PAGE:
March 30, 2014

Sharing is Caring, Except When It's Not

Most (if not all) only children think the best thing ever is to have a sibling.  If only I had a brother or sister, my life would be so much better...goes the voice in our heads until well, maybe senior year in high school.  Then it doesn't really matter.  It doesn't come up much in the college years either.  The lack of a sibling seems to fade to insignificance as careers, homes and romantic relationships are forming in our twenties and thirties.  In fact, being an only child doesn't factor in much at all when you are an adult.  Except when you become a parent.  Then you realize that your child may not have a sibling--and it's easy to start reliving the longing again.  Never mind that a) your child is not you and b) giving your child everything you never had is not a guaranteed recipe for happiness (for either of you).

When I conceived my second child, siblings were created.  When I learned the baby would be a boy, brothers came to be.  I was certain they would be best friends and neither would spend an hour of loneliness during childhood.   Perfect.  All problems solved.  And then I brought the baby home.  I placed him on the sofa next to his toddler brother and wept with despair.  I was certain that I had ruined all of our lives.  There would be no private schools, no trips to Europe...nothing but diapers, laundry, dishes, pumped milk, clipping coupons and shopping clearance racks.

It took a few weeks for my postpartum mood altering hormones to settle down.  When Liam was about 3 weeks old, he looked into his big brother's eyes and intentionally held his gaze.   From that moment on I took second place--he was attached first and foremost to his big brother.  Of course he still smiled and cooed for me.  He still enjoyed 5,6,7 feeds in the rocking chair.  But when his brother was in the room, Liam wanted to interact with him and only him.  I marveled at the sibling bond as it developed.   This was a completely foreign, mysterious phenomenon unfolding before my eyes.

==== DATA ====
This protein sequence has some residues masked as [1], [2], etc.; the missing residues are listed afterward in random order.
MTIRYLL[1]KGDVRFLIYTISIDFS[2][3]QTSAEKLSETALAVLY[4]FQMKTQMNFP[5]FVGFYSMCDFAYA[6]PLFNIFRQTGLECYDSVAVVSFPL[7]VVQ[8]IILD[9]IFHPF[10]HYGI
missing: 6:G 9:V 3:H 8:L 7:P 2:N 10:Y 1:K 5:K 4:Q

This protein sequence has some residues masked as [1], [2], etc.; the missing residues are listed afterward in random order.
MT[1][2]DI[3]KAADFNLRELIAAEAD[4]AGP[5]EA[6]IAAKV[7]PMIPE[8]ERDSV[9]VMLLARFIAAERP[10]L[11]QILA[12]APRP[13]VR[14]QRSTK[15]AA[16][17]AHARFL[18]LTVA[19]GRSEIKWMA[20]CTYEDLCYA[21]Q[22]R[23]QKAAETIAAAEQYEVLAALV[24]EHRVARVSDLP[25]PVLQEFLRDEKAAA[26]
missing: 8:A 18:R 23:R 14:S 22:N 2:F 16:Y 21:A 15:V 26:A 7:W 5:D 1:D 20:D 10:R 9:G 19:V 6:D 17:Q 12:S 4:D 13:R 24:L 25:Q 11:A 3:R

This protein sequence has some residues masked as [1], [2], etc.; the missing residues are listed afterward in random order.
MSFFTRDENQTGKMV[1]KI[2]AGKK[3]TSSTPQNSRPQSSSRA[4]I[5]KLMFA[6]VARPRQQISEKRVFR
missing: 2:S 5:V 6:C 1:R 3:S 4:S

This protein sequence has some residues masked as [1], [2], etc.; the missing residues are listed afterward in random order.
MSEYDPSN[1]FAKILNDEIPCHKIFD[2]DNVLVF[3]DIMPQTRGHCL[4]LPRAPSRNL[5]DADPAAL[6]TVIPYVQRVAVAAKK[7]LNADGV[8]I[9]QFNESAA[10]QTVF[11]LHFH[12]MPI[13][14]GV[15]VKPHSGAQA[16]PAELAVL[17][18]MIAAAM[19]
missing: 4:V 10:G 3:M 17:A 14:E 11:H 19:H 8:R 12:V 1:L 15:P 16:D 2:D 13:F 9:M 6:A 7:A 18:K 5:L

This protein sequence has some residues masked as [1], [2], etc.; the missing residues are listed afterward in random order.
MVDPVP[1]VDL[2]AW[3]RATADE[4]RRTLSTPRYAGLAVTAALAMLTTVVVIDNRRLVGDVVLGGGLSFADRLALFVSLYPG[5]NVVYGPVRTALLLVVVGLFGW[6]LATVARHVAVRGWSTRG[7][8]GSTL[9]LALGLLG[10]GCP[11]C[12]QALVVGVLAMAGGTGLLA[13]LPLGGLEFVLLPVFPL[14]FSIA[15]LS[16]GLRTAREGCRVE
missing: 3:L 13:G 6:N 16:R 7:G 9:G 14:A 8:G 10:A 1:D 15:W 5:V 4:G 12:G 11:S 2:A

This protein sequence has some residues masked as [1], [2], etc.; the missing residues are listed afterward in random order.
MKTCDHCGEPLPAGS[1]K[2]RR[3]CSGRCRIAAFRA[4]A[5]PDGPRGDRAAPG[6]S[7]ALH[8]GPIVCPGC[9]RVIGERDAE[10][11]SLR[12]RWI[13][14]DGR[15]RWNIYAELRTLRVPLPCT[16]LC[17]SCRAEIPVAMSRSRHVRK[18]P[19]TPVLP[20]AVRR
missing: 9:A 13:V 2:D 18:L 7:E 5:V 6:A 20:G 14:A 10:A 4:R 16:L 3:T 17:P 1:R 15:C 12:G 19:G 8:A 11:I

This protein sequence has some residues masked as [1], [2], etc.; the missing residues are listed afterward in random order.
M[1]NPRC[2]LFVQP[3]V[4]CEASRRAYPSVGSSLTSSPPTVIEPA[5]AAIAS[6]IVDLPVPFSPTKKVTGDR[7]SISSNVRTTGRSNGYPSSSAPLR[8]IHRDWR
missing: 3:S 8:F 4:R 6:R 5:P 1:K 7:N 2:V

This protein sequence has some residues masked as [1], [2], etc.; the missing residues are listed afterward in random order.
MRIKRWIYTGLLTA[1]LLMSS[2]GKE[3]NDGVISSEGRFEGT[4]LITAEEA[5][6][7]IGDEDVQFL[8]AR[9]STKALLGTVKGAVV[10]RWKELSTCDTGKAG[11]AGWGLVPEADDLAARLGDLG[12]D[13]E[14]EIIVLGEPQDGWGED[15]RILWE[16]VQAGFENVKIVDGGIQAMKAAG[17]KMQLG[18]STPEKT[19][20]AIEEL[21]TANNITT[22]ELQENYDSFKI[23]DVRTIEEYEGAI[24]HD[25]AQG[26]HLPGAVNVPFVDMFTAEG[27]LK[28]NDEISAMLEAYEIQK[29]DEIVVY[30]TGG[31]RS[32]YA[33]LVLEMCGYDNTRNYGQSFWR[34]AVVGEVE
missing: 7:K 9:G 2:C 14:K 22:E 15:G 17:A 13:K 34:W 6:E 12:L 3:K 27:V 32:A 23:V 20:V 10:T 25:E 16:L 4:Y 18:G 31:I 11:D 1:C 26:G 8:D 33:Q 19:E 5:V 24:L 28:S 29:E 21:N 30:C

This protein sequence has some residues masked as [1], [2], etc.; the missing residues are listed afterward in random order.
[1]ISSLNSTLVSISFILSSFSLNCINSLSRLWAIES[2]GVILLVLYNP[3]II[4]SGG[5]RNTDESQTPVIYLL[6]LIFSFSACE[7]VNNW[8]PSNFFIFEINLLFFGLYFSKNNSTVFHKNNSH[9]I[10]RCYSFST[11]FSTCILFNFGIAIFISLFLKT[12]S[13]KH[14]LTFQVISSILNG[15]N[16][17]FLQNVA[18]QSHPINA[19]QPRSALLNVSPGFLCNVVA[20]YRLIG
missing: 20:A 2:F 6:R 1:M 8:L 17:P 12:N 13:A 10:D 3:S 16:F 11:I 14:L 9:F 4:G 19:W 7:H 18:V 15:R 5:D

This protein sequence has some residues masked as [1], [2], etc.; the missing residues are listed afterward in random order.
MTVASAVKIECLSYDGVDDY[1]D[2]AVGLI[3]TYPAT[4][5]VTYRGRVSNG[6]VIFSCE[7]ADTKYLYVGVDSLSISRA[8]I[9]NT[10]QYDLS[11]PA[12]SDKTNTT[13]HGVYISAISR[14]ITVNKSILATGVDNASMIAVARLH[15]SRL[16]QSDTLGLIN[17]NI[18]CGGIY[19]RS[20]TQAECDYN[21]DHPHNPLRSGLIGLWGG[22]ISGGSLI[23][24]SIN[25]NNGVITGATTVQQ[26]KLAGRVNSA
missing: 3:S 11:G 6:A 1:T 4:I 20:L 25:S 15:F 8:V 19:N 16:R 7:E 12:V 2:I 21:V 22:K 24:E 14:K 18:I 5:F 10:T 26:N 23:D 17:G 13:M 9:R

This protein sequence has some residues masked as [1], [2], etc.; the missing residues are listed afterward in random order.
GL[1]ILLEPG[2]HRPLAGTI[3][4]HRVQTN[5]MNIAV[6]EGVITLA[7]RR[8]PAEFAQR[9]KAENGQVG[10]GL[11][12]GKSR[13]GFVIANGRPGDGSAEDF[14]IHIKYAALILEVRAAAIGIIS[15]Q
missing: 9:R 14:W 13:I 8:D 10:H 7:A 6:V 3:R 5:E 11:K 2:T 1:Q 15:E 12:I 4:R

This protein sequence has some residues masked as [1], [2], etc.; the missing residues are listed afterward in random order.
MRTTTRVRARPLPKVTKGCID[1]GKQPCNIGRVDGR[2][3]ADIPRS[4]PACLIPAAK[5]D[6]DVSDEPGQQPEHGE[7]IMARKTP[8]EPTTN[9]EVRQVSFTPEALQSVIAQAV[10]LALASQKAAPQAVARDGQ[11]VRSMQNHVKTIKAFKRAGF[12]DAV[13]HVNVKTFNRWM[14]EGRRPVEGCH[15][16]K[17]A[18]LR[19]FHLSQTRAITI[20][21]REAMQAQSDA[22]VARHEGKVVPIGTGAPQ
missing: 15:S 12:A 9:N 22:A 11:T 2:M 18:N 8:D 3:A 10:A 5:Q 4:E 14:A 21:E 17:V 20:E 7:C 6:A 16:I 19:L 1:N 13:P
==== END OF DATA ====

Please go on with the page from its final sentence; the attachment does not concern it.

Many times in the past five years, I've been in awe over their relationship.  I'm so grateful for the blessing bestowed on our family.  A blessing of brothers.  Gone is the regret about backpacking across Europe with a ten year old or sending him to an elite academy.  Instead, at times, I'll catch myself imagining what Henry's life would be like as an only child.  Without his extroverted, risk taking little brother, seven year old Henry would be even more serious and adult-like.  Scheduling playdates and coming home to a quiet house with "nothing to do" would be the norm.  Would he fight early depression as I did?  I shiver at these "what ifs".  Never mind that someone once said, a) your child is not you and b) giving your child everything you never had is not a guaranteed recipe for happiness (for either of you).

So what does Liam get out of all this?  Hmmmm.  That is what I am starting to question.  Being an only child means I have no idea how to raise siblings.  Nice to figure that out five long years into the experiment, right?  There's been some real friction lately.  Some "go to bed now, Mommy is going to sit here with her head in her hands and hope you are asleep before she starts to cry tears of despair" evenings.  Some, "why did I think I could handle two?" moments.